I remember the intense discussions surrounding the trial and the O.J. trial and the passions it engendered. We didn’t have over-the-air TV at the time (still don’t and don’t care) so we could only follow in the newspapers and on the radio.
Recently we watched the docudrama based on this book. It’s excellent and those participants who are still with us have indicated it’s quite accurate. I’ve always enjoyed Toobin’s books so I looked this one up; it’s spellbinding, providing a lot more detail and background than the TV show ever could.
To those insisting the jury should have found OJ guilty, I reply that the jury saw only a fraction of what TV viewers saw. They were sequestered for close to eight months with no access to TV or newspapers (the section on the jury revolt is entertaining) and of the original 12 seated jurors, only three remained by the end of the trial. I don’t know what would have happened had they run out of alternates and that was close to happening. The jurors were treated like prisoners for the many months of the trial, often being sent out of the court while the lawyers argued over interesting points of law, many times with attendant fireworks. They were not permitted TVs or radios, had their newspapers censored and cut up, had their room keys taken away every night, and were permitted one “conjugal” visit per week with their spouse. Conversations with other jurors were monitored to make sure they didn’t talk of the trial.
Couple all this with the long history of police abuse of blacks in Los Angeles and you have a recipe for the verdict. Toobin sets the stage with a short history of the LAPD. It was another of those unintended consequences where an attempt to do something really good backfired in the long run. In an effort to eliminate the rampant corruption that had become the LAPD, it was separated from the highly political world and redesigned to become a more meritocracy. The LAPD became an entity unto itself, completely unaccountable, very self-defensive, and unfortunately a bastion of white privilege and racism.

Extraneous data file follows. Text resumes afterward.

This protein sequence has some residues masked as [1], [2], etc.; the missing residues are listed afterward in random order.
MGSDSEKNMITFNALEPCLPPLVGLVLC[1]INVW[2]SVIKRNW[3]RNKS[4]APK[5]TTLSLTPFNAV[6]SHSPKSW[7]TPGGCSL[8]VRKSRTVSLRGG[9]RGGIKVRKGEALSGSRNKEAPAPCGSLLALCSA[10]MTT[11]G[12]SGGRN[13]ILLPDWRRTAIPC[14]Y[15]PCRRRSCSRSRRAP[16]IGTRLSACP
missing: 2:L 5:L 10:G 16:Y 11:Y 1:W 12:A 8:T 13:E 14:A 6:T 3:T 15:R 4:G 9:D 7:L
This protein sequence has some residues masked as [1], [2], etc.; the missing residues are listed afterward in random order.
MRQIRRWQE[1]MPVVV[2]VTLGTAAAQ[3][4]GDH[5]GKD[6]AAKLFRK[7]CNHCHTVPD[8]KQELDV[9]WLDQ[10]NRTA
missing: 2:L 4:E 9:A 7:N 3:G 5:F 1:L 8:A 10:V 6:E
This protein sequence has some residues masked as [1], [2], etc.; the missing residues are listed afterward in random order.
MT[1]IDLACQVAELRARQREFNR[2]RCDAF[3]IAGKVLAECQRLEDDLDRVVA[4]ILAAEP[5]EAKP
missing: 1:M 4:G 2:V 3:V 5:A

Toobin gives a great deal of credit for the verdict (aside from a lot of prosecutorial arrogance and incompetence) to Barry Scheck (one of the early founders of the Innocence Project) on the defense team whose meticulous study of the DNA evidence and development of the complicated almost self-contradictory theory that the LAPD was both incredibly incompetent while being sinisterly brilliant. He worked tirelessly, unlike the more famous lawyers on the team who often seemed more interested in their own careers than their client’s future. Scheck’s theory melded perfectly with Cochran’s race-oriented approach and between the two provided mountains of doubt for the jury to deliberate.*
Ultimately, the question came down to reasonable doubt. A key moment was when Furman pled the fifth when he was asked if he had manipulated the evidence. That alone would supply enough reasonable doubt, not to mention the debacle with the glove, I would have voted for acquittal, too. The trial testimony reeked of reasonable doubt in spite of overwhelming physical evidence of Simpson’s guilt.
Some very amusing phrases by Toobin: “On the night of the murders, the jury learned, Kaelin spent from 7:45 to 8:30 P.M. in O.J.’s Jacuzzi—a marination of almost superhuman duration;” and describing one of the prosecutors as “ a trial lawyer with the stage presence of a voice-mail attendant.”
*A comment on how Schenk’s actions in the Innocence Project and the Simpson trial might appear at odds: “According to Richard Lewontin, a professor of population genetics at Harvard, ‘Unlike most lawyers, Barry and Peter really know what they’re talking about when it comes to the technology. When they’ve defended clients, they’ve done brilliant work in showing the problems with the DNA labs. On the other hand, I have to say, they have no compunction about supporting the technology when it’s useful for the defense. They are defense attorneys—and they’re not always consistent, because they’re defense attorneys.’ “